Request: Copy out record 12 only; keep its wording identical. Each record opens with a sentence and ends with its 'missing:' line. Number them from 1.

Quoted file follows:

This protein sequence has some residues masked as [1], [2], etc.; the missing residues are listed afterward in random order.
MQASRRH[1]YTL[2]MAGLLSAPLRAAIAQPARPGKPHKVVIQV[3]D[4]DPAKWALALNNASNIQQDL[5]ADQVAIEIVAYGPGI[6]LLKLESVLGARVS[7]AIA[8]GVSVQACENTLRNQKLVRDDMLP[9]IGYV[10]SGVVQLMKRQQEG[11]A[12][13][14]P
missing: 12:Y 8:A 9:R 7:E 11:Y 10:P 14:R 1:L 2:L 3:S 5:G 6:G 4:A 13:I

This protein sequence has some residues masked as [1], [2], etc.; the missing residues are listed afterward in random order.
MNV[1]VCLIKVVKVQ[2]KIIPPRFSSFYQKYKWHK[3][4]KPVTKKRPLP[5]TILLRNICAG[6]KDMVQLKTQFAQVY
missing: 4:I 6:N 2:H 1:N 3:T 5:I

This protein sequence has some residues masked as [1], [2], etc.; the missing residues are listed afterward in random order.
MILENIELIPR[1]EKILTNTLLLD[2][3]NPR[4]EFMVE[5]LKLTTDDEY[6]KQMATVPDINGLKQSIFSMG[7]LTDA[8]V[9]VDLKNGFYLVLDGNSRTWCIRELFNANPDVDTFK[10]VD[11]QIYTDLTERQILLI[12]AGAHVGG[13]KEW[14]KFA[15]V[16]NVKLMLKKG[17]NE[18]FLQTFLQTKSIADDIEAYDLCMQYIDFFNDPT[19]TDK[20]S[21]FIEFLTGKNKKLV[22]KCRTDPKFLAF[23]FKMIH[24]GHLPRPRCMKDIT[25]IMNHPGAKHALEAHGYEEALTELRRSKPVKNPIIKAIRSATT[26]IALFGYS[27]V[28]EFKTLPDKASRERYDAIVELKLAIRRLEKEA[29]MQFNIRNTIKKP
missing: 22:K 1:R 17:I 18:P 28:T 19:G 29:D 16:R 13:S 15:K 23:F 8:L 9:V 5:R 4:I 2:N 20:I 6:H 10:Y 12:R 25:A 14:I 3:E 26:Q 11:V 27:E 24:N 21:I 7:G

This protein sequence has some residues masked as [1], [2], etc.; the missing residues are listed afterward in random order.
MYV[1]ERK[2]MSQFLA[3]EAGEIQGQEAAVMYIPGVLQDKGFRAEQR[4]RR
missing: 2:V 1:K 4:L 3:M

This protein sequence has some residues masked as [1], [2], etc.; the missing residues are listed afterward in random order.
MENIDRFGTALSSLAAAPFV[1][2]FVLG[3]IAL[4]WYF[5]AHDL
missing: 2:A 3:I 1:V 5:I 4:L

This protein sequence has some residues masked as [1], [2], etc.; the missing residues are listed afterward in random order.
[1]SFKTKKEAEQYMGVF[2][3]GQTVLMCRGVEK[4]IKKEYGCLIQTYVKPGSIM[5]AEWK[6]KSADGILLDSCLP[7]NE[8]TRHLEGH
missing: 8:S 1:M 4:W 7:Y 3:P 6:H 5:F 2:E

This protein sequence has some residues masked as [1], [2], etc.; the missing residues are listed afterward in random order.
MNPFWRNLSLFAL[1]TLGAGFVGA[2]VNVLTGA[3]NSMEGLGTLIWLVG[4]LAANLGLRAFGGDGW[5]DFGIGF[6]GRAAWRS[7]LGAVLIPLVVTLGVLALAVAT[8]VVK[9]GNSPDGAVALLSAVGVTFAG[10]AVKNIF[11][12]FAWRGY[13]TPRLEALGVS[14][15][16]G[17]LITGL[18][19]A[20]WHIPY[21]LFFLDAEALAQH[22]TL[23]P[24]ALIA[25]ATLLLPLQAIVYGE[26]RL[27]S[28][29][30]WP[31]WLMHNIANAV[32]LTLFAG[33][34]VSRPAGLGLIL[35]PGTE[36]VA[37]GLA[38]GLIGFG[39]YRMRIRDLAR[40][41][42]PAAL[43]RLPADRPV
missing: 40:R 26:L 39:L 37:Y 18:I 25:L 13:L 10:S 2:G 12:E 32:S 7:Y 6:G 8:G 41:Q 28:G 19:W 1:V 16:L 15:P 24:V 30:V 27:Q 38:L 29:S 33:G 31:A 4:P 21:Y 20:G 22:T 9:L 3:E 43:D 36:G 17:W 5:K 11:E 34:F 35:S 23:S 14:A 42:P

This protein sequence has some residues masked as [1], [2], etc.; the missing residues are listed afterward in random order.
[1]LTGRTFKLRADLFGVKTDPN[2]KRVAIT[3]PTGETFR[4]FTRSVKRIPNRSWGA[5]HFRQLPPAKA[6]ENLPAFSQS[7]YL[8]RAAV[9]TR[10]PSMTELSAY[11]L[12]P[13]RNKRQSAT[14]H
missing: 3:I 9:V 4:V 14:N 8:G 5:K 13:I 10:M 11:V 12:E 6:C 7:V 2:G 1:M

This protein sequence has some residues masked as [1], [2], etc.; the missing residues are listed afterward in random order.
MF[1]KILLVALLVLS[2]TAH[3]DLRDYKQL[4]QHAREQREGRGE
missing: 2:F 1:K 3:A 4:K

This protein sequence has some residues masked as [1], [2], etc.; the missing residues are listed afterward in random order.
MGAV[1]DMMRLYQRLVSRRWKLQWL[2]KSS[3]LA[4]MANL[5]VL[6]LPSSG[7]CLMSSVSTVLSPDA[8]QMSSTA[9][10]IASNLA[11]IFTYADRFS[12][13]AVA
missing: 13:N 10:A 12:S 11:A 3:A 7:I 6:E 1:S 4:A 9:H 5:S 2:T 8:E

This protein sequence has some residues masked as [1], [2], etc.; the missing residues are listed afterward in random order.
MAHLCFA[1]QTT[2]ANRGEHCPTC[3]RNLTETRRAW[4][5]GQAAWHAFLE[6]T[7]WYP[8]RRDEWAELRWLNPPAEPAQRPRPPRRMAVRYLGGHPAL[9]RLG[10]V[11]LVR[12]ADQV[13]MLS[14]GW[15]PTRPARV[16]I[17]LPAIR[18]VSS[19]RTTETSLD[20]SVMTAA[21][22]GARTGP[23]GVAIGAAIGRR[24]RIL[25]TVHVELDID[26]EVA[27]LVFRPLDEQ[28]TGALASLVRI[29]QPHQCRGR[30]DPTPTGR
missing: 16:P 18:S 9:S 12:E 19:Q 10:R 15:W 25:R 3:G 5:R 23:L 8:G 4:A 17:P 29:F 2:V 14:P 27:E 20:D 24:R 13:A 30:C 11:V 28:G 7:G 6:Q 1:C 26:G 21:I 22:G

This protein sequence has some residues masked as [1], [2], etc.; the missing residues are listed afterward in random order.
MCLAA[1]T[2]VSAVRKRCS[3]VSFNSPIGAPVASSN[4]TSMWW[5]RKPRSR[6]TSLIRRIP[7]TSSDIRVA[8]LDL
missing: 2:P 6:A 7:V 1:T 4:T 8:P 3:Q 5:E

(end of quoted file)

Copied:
This protein sequence has some residues masked as [1], [2], etc.; the missing residues are listed afterward in random order.
MCLAA[1]T[2]VSAVRKRCS[3]VSFNSPIGAPVASSN[4]TSMWW[5]RKPRSR[6]TSLIRRIP[7]TSSDIRVA[8]LDL
missing: 2:P 6:A 7:V 1:T 4:T 8:P 3:Q 5:E